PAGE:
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View Diary: Oded Na'aman: Is Gaza Outside Israel? (16 comments)

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  •  No (0+ / 0-)

    Gaza is not outside Israel.

    And no, these acts are not morally acceptable in any sense or in any way.  

    Indeed, they are deeply offensive to many many of us in Israel.  And many of us have, in the course of obligatory army service, put ourselves and those under our command at risk to try and shield civilians, especially children from harm.  And that still does not make the occupation acceptable.

    But opposing the occupation and protesting the abuses it entails does not make HAMAS something other than it is.  Hamas eradicated prostitution in Gaza during the first Intifada by grabbing women who were prostitutes, or suspected of being prostitutes, and slitting them open from crotch to throat.  Very effective indeed.  Hamas eradicated FATAH in Gaza, by decapitating its activists and throwing them off buildings.  Extremely effective.  These are documented.  HAMAS has never embraced the idea of a final status based on '67 borders (as has FATAH and The Arab League member states).  The most they have offered is a potentially renewable long-term truce (hudna) of 20 years.  Their aim is not a democratic Palestinian nation state, but a theocratic one.  There charter is not merely anti-Zionist, it is explicitly anti-Semitic.

    Stating those issues does not equate to apologetics for the occupation, Israeli prosecution of it, or US sponsorship of it.

    It seems deeply problematic that every valid criticism of Israeli policy and action is twisted into an apologetic whitewashing of HAMAS.  There's no necessary reciprocal connection between them.  If you oppose Bibi Netanyahu, you should also oppose HAMAS, as they play right into his hands by giving him material with which to fear-monger the Israeli electorate.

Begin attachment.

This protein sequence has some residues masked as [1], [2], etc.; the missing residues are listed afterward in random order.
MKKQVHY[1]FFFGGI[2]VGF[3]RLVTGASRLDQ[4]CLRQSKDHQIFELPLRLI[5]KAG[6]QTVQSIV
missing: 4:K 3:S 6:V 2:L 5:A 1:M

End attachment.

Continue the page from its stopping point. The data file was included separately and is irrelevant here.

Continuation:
One can criticize Israeli policy and hold Israel accountable, both its government and the electorate that empowers it, as well as the IDF it commands, without painting HAMAS as some progressive and sympathetic organ of indigenous resistance.  Fear of HAMAS, and its manipulation by the right, has basically undermined the Israeli left's appeal.  They are part of the problem.  The question is how to get to a solution with them as a part of the political equation that cannot be ignored.  You might believe that unilateral ending of the occupation would render HAMAS a moderate organization, or that its supporters would immediately become moderate and abandon them.  I don't find this plausible in the short term.

    •  True enough, but keep the following in mind: (3+ / 0-)
      Recommended by:
      corvo, imokyrok, WattleBreakfast

      Our US tax dollars and diplomatic support don't undergird Hamas, they undergird Israel.  

      And the rise of Hamas in Gaza would not have occurred without the protracted devastation to that community wreaked by Israel, just as the hard liners in Iran gained the upper hand from the moderates because of America's necon-inspired "Axis of Evil" campaign against Iran following 9-11, even though the moderate party held the Iranian Presidency at that point.

      It is a dance of death and mayhem that both parties are engaged in with each other, to be sure, but the "lead" is the US-backed occupation.  Hamas is only my responsibility insofar as I can demand that my tax dollars stop being used to create the fertile conditions conducive to the growth of extremism in Gaza, and elsewhere.

      "Well, yeah, the Constitution is worth it if you succeed." - Nancy Pelosi // Question: "succeed" at what?

      by nailbender on Mon Nov 26, 2012 at 10:15:51 AM PST

      [ Parent ]

      •  The rise of HAMAS in Gaza (2+ / 0-)
        Recommended by:
        whizdom, PeterHug